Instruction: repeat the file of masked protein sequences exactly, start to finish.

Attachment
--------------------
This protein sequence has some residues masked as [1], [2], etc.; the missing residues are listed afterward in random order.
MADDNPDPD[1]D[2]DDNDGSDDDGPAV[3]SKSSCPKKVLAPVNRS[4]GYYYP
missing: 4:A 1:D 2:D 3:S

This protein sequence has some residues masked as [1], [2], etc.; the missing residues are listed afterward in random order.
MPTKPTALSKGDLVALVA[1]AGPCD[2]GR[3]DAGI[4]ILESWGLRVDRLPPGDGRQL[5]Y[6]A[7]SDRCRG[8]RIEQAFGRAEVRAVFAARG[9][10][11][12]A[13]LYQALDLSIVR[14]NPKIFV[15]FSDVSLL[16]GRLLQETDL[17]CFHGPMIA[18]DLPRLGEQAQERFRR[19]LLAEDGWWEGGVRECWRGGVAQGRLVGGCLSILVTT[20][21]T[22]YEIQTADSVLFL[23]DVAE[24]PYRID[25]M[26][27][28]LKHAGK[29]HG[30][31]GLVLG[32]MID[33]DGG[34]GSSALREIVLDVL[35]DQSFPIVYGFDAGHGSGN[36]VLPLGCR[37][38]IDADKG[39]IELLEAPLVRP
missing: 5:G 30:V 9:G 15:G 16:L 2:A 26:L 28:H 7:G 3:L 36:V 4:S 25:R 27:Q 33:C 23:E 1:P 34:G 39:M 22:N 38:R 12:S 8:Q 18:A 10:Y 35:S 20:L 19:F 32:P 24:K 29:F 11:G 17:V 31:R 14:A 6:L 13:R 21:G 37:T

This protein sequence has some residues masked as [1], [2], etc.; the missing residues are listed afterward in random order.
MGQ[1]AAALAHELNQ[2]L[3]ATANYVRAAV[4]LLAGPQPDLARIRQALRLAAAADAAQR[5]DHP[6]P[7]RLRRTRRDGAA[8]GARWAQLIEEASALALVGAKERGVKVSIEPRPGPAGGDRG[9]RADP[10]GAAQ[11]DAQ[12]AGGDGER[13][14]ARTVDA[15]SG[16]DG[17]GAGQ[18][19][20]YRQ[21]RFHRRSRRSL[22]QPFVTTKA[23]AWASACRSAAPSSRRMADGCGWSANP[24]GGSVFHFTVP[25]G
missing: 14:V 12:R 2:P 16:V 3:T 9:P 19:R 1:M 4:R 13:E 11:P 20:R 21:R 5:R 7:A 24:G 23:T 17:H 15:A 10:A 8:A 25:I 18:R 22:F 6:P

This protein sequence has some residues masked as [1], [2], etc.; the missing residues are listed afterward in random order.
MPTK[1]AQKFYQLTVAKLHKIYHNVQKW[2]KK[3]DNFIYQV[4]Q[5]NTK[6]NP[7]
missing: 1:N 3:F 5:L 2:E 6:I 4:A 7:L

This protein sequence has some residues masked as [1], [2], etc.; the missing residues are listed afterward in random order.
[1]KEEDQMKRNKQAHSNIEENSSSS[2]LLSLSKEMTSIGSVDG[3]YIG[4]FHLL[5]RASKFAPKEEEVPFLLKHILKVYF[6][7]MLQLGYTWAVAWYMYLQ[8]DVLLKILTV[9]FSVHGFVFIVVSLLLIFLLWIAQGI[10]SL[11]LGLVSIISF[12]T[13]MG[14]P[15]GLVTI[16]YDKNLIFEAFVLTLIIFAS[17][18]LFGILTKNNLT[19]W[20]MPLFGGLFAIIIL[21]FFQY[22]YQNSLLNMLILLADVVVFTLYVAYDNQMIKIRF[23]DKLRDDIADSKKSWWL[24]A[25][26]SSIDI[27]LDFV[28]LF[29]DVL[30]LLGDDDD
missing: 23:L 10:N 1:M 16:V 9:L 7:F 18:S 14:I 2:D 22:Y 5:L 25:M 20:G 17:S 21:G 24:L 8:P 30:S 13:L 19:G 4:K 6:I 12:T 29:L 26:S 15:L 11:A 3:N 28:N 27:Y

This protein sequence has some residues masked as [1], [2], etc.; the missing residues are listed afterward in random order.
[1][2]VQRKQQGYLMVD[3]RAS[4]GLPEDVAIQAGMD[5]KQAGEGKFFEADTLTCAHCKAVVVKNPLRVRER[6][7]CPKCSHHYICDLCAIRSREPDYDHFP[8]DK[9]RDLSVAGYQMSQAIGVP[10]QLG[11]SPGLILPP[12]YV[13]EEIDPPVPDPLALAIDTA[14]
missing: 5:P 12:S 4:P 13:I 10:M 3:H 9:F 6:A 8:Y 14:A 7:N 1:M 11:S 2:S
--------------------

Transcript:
This protein sequence has some residues masked as [1], [2], etc.; the missing residues are listed afterward in random order.
MADDNPDPD[1]D[2]DDNDGSDDDGPAV[3]SKSSCPKKVLAPVNRS[4]GYYYP
missing: 4:A 1:D 2:D 3:S

This protein sequence has some residues masked as [1], [2], etc.; the missing residues are listed afterward in random order.
MPTKPTALSKGDLVALVA[1]AGPCD[2]GR[3]DAGI[4]ILESWGLRVDRLPPGDGRQL[5]Y[6]A[7]SDRCRG[8]RIEQAFGRAEVRAVFAARG[9][10][11][12]A[13]LYQALDLSIVR[14]NPKIFV[15]FSDVSLL[16]GRLLQETDL[17]CFHGPMIA[18]DLPRLGEQAQERFRR[19]LLAEDGWWEGGVRECWRGGVAQGRLVGGCLSILVTT[20][21]T[22]YEIQTADSVLFL[23]DVAE[24]PYRID[25]M[26][27][28]LKHAGK[29]HG[30][31]GLVLG[32]MID[33]DGG[34]GSSALREIVLDVL[35]DQSFPIVYGFDAGHGSGN[36]VLPLGCR[37][38]IDADKG[39]IELLEAPLVRP
missing: 5:G 30:V 9:G 15:G 16:L 2:A 26:L 28:H 7:G 3:L 36:V 4:S 25:R 27:Q 33:C 23:E 1:P 34:G 39:M 22:N 38:R 12:S 8:Q 18:A 10:Y 35:S 20:L 19:F 32:P 24:K 29:F 11:G 17:V 31:R 14:A 6:L 13:R 21:G 37:T

This protein sequence has some residues masked as [1], [2], etc.; the missing residues are listed afterward in random order.
MGQ[1]AAALAHELNQ[2]L[3]ATANYVRAAV[4]LLAGPQPDLARIRQALRLAAAADAAQR[5]DHP[6]P[7]RLRRTRRDGAA[8]GARWAQLIEEASALALVGAKERGVKVSIEPRPGPAGGDRG[9]RADP[10]GAAQ[11]DAQ[12]AGGDGER[13][14]ARTVDA[15]SG[16]DG[17]GAGQ[18][19][20]YRQ[21]RFHRRSRRSL[22]QPFVTTKA[23]AWASACRSAAPSSRRMADGCGWSANP[24]GGSVFHFTVP[25]G
missing: 14:V 12:R 2:P 16:V 3:T 9:P 19:R 1:M 4:R 13:E 11:P 20:R 21:R 5:R 7:A 24:G 23:T 17:H 15:A 10:A 8:A 25:I 18:R 22:F 6:P

This protein sequence has some residues masked as [1], [2], etc.; the missing residues are listed afterward in random order.
MPTK[1]AQKFYQLTVAKLHKIYHNVQKW[2]KK[3]DNFIYQV[4]Q[5]NTK[6]NP[7]
missing: 1:N 3:F 5:L 2:E 6:I 4:A 7:L

This protein sequence has some residues masked as [1], [2], etc.; the missing residues are listed afterward in random order.
[1]KEEDQMKRNKQAHSNIEENSSSS[2]LLSLSKEMTSIGSVDG[3]YIG[4]FHLL[5]RASKFAPKEEEVPFLLKHILKVYF[6][7]MLQLGYTWAVAWYMYLQ[8]DVLLKILTV[9]FSVHGFVFIVVSLLLIFLLWIAQGI[10]SL[11]LGLVSIISF[12]T[13]MG[14]P[15]GLVTI[16]YDKNLIFEAFVLTLIIFAS[17][18]LFGILTKNNLT[19]W[20]MPLFGGLFAIIIL[21]FFQY[22]YQNSLLNMLILLADVVVFTLYVAYDNQMIKIRF[23]DKLRDDIADSKKSWWL[24]A[25][26]SSIDI[27]LDFV[28]LF[29]DVL[30]LLGDDDD
missing: 23:L 10:N 1:M 16:V 9:L 7:F 18:S 14:I 2:D 22:Y 5:L 25:M 20:G 17:S 21:G 24:L 8:P 30:S 13:L 19:G 4:K 6:I 12:T 29:L 26:S 15:L 11:A 3:N 28:N 27:Y

This protein sequence has some residues masked as [1], [2], etc.; the missing residues are listed afterward in random order.
[1][2]VQRKQQGYLMVD[3]RAS[4]GLPEDVAIQAGMD[5]KQAGEGKFFEADTLTCAHCKAVVVKNPLRVRER[6][7]CPKCSHHYICDLCAIRSREPDYDHFP[8]DK[9]RDLSVAGYQMSQAIGVP[10]QLG[11]SPGLILPP[12]YV[13]EEIDPPVPDPLALAIDTA[14]
missing: 5:P 12:S 4:P 13:I 10:M 3:H 9:F 6:A 8:Y 14:A 7:N 1:M 11:S 2:S